Fifth, CAM of the stereolithographic surgical guide was undertaken to transfer the digital planning to the surgical environment. The External Hex Safe ® surgical guides were classified according to the type of supporting anatomical structure (teeth, bone, mucosa). The teeth-supported guides used were, in all cases, free ending templates and were seated and stabilized with the help of natural teeth ( Fig. 2 A) . The bone-supported guides ( Fig. 3 A) required an open flap reflection ( Fig. 3 B). The mucosa ( Fig. 4 A and B) and teeth-supported guides ( Fig. 2 B) permitted a flapless/transmucosal approach. This fully guided implant system allowed for controlled osteotomy site preparation ( Fig. 5 A) and implant placement in three dimensions ( Fig. 5 B). The system may be used with implants of different brands, with external hexagon and platform within 4.00 mm. Specific cylinders, so-called master tubes ( Fig. 6 A) (inner diameter 4.2 mm and height 4 mm) are embedded within the acrylic resin guide to accommodate mucotome ( Fig. 7 A) or implant mounting devices ( Fig. 7 D) that intimately engage the cylinders. To accommodate the drill handles, a tube adapter, called the internal tube ( Fig. 6 B, C) (height 5 mm and inner diameter 3.2 mm), is positioned within the master tube. After implant site preparation, the internal tube, which is 0.2 mm smaller than the master tube, is removed allowing close contact between the master tube and the implant mounting device. The first drill, in a flapless surgical technique (teeth or mucosa surgical guide), used to punch and remove gingival soft tissue ( Fig. 7 A) is a mucotome, with an outer diameter of 4.00 mm. In some cases, the templates were firmly fixed to the jaw (Group Safe ® -Fixed) using at least three fixation screws ( Fig. 8 A–E) . An inter-occlusal putty index was used to confirm proper seating, before fixing the template. In other cases, the surgical template was manually held in place by the surgeon (Group Safe ® -not Fixed) ( Fig. 8 F–L).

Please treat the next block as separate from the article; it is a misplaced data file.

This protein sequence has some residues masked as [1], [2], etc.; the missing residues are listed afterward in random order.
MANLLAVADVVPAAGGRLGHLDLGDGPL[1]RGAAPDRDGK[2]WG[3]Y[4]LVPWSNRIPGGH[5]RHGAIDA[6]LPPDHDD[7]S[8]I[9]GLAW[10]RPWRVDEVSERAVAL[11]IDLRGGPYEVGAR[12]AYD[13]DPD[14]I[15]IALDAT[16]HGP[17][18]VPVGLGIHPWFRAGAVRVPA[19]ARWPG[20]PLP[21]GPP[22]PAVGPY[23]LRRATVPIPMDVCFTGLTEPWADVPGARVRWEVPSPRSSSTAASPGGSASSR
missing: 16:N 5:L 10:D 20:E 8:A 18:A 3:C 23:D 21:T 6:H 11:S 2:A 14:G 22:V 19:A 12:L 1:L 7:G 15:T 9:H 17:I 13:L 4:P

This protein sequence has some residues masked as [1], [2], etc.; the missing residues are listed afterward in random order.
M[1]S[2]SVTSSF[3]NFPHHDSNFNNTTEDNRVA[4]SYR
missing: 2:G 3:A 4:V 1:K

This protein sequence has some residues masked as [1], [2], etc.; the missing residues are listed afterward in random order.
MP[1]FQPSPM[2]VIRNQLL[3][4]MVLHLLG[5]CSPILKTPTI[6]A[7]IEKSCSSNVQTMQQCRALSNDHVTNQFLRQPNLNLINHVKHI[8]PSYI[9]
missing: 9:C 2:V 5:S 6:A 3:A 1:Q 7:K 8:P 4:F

The sixth step is computer-aided surgery. 129 implants (Plan 1 Health, Amaro, Udine, Italy), cylindrical, with an external hexagon (diameter ranging from 3.75 to 4.00 mm and length 10–18 mm) were inserted, in partially and completely edentulous patients, using stereolithographic templates. Osteotomy site-specific drills, that have vertical stops to control apico-coronal site preparation, were used. Only two size types of single-use drills with physical stops were used: pilot drill (diameter 2.8 mm (top)/2.0 mm (bottom)) ( Fig. 7 B) and final drill (diameter 3.00 mm (top)/3.15 mm (bottom)) ( Fig. 7 C). Countersinking was not performed. Implant placement was performed using specific delivery mounts (implant holder length 4–15 mm, diameter 4.00 mm) to a controlled angulation and apico-coronal depth ( Fig. 9 ).